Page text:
Would she keep her promises regarding abortion and other social rights if she ever came to power?

And the RN is not the only French party taking on the issue. Earlier this year, the liberal-conservative Republican deputies voted against the extension of the 12-week-limit on abortion access at the French National Assembly. The issue has also divided the current ruling party of President Emmanuel Macron who himself declared he was opposed to the limit.

Anne-Cécile Mailfert, president of the feminist group Fondation des Femmes, warned that even popular rights can be fragile: “It will only take for us in France to have a parliament with a conservative majority, and abortion could be banned,” she said in urging that the Veil Law be written into the Constitution.

We are still far from this reality, but the number of RN deputies did jump from 8 to 89 out of 577 in the last legislative elections, and Marine Le Pen has been a finalist in the past two presidential elections. Would she keep her promises regarding abortion and other social rights if she ever came to power?

Gis\u00e8le Halimi

Gisèle Halimi with UNESCO's Director General Amadou Mahtar M'Bow in 1975.

Keystone Press Agency/ZUMA

Youth for life

But amid an increasingly polarized electorate, just like in the U.S., the French youth vote for the far-right has been growing. Ultra-conservative youths stand among the ranks of anti-abortion groups, as testified by the creation of the LeJeune Académie this year to “recruit the leaders of the pro-life movement.” La Marche Pour La Vie’s spokeswoman, Aliette Espieux, 22, writes in her Twitter bio: “I am from the generation that will abolish abortion.”

Those rights are never to be taken for granted

And at the same time, abortion access is declining due to geographical inequalities, as 130 centers providing abortion services have been closed over the past 15 years, according to French Planned Parenthood.

If far-right figures tend not to exhibit their anti-abortion stance openly, they find other pretexts to attack the association and call for an end to its subsidies or even for its dissolution. The words of perhaps France’s most famous feminist Simone de Beauvoir have been widely shared after June 24. “Never forget that it only takes one political, economic or religious crisis for women's rights to be put in jeopardy. Those rights are never to be taken for granted, you must remain vigilant throughout your life."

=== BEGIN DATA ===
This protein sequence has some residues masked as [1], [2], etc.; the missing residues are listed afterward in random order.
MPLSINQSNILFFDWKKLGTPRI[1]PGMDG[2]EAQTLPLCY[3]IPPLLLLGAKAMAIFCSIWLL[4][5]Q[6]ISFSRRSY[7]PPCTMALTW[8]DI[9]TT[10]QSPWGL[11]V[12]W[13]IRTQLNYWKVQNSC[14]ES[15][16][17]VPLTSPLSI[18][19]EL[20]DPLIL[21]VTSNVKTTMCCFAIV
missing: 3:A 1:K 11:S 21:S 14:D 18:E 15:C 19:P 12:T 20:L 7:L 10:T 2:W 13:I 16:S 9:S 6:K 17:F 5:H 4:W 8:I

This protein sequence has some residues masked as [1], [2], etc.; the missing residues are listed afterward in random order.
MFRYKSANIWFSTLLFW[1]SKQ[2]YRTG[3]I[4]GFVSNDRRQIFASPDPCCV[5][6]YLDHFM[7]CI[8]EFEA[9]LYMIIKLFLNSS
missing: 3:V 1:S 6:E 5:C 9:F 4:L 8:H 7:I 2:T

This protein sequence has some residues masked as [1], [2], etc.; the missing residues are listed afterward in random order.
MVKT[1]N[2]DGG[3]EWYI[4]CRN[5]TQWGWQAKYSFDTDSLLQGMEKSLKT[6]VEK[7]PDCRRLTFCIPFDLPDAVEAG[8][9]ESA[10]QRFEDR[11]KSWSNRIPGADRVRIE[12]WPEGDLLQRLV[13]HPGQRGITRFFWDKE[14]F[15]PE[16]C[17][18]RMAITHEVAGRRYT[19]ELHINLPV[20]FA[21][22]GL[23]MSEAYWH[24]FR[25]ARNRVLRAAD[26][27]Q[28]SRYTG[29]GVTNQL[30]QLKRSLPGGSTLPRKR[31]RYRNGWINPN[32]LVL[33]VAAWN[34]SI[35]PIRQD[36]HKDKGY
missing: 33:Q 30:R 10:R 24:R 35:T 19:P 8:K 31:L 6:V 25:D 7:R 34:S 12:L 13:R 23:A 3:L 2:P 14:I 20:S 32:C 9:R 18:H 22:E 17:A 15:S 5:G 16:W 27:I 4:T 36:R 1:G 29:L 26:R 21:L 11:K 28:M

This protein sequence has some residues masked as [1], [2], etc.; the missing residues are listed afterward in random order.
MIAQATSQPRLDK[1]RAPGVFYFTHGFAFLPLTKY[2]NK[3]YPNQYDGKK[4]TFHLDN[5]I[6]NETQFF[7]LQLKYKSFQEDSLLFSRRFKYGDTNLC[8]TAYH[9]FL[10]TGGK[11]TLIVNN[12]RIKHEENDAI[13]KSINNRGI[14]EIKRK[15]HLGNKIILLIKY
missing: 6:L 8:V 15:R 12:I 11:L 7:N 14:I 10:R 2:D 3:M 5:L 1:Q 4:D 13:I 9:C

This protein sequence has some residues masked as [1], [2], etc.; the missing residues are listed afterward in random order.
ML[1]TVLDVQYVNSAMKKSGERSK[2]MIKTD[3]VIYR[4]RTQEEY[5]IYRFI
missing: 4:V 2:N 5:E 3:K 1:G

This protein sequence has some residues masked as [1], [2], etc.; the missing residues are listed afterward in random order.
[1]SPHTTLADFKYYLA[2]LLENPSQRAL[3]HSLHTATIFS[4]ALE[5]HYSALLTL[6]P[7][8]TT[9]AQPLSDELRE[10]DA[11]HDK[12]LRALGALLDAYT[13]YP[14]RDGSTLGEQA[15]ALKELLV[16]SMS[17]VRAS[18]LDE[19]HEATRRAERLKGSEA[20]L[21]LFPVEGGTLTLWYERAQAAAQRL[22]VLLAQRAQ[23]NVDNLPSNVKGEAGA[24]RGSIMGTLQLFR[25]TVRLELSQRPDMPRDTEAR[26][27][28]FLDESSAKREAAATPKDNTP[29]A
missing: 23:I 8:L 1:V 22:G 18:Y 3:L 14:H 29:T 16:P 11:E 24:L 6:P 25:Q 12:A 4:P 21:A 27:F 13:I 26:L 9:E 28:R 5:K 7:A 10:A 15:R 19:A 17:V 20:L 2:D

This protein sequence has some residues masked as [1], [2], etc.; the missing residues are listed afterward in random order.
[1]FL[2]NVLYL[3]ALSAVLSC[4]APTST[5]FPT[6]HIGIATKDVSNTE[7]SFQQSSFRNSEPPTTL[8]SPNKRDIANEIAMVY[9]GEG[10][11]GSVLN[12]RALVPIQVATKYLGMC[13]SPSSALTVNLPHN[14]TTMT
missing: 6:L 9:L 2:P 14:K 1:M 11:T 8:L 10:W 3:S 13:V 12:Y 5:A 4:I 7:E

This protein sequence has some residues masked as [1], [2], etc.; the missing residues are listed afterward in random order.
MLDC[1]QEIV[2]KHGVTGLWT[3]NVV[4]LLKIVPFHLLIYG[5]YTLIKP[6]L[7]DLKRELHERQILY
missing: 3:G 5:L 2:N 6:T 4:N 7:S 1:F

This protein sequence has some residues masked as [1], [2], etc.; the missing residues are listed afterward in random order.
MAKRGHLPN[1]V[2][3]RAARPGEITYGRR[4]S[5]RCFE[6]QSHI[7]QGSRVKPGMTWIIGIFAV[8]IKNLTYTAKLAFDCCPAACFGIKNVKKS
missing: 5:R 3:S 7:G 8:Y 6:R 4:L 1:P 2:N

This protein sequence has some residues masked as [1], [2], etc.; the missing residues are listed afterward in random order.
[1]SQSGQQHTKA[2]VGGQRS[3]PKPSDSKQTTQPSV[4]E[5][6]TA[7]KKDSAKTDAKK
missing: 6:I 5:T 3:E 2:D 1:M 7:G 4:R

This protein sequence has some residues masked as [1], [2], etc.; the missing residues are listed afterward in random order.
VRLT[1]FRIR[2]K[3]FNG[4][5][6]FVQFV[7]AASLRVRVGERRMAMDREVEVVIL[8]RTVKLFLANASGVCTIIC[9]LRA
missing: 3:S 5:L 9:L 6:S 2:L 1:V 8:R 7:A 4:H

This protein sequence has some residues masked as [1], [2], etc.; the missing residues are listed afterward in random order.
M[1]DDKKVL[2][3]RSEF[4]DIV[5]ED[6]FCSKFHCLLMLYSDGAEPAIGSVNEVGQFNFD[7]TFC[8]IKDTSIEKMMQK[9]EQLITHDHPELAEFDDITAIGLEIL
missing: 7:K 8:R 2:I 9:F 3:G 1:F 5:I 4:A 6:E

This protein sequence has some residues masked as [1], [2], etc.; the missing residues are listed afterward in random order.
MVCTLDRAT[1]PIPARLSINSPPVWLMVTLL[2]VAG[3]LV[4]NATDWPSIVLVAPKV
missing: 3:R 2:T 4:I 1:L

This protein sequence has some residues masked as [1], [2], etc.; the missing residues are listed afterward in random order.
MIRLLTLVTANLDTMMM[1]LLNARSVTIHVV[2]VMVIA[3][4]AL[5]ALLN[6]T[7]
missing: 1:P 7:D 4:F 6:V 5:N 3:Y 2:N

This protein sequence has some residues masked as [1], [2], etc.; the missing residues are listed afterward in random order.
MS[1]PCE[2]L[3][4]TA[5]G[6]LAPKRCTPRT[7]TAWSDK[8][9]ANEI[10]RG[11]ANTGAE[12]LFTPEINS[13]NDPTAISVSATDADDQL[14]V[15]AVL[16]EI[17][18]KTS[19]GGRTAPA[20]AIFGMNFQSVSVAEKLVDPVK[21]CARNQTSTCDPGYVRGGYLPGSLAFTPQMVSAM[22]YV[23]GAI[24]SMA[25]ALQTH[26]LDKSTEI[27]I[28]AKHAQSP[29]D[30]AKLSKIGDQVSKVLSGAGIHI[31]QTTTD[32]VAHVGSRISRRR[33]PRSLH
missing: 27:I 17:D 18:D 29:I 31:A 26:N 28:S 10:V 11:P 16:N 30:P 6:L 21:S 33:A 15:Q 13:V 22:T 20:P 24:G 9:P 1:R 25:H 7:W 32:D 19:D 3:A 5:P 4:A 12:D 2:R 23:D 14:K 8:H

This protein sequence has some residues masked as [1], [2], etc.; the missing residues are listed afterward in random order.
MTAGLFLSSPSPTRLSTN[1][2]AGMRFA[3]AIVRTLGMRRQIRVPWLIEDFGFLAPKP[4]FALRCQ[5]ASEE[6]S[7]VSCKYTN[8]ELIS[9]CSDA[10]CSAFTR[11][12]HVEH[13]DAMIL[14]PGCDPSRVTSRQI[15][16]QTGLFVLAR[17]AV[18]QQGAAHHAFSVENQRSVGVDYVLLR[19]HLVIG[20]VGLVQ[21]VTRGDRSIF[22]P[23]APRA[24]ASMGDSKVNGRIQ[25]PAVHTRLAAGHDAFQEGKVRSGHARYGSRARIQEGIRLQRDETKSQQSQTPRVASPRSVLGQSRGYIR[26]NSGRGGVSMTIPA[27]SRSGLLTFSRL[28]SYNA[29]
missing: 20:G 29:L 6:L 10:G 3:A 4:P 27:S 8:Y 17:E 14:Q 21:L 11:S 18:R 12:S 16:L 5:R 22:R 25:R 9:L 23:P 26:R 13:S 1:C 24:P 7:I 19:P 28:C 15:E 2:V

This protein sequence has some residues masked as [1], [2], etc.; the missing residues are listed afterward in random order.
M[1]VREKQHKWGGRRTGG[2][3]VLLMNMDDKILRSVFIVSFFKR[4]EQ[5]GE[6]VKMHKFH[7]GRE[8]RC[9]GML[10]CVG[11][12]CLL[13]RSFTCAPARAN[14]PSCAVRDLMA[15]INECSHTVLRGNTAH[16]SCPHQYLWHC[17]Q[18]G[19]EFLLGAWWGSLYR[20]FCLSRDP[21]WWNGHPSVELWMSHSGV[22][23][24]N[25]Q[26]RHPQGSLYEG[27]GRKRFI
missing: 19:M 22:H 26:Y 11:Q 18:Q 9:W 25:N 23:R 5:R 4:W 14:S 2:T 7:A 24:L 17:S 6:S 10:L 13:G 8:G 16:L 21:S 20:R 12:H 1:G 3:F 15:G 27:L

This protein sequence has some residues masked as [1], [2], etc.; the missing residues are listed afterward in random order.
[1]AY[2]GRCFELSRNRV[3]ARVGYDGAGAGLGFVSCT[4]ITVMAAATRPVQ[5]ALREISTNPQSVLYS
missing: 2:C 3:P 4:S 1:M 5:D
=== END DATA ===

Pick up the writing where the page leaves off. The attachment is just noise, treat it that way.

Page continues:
You've reached your limit of free articles.

To read the full story, start your free trial today.

Get unlimited access. Cancel anytime.

Exclusive coverage from the world's top sources, in English for the first time.

Insights from the widest range of perspectives, languages and countries.


The Unsustainable Future Of Fish Farming — On Vivid Display In Turkish Waters

Currently, 60% of Turkey's fish currently comes from cultivation, also known as fish farming, compared to just 10% two decades ago. The short-sightedness of this shift risks eliminating fishing output from both the farms and the open seas along Turkey's 5,200 miles of coastline.

Photograph of two fishermen throwing a net into the Tigris river in Turkey.

Traditional fishermen on the Tigris river, Turkey.

Dûrzan Cîrano/Wikimeidia
İrfan Donat

ISTANBUL — Turkey's annual fish production includes 515,000 tons from cultivation and 335,000 tons came from fishing in open waters. In other words, 60% of Turkey's fish currently comes from cultivation, also known as fish farming.

It's a radical shift from just 20 years ago when some 600,000 tons, or 90% of the total output, came from fishing. Now, researchers are warning the current system dominated by fish farming is ultimately unsustainable in the country with 8,333 kilometers (5,177 miles) long.

Professor Mustafa Sarı from the Maritime Studies Faculty of Bandırma 17 Eylül University believes urgent action is needed: “Why were we getting 600,000 tons of fish from the seas in the 2000’s and only 300,000 now? Where did the other 300,000 tons of fish go?”

Professor Sarı is challenging the argument from certain sectors of the industry that cultivation is the more sustainable approach. “Now we are feeding the fish that we cultivate at the farms with the fish that we catch from nature," he explained. "The fish types that we cultivate at the farms are sea bass, sea bram, trout and salmon, which are fed with artificial feed produced at fish-feed factories. All of these fish-feeds must have a significant amount of fish flour and fish oil in them.”

That fish flour and fish oil inevitably must come from the sea. "We have to get them from natural sources. We need to catch 5.7 kilogram of fish from the seas in order to cultivate a sea bream of 1 kg," Sarı said. "Therefore, we are feeding the fish to the fish. We cannot cultivate fish at the farms if the fish in nature becomes extinct. The natural fish need to be protected. The consequences would be severe if the current policy is continued.”

Keep reading...Show less

The latest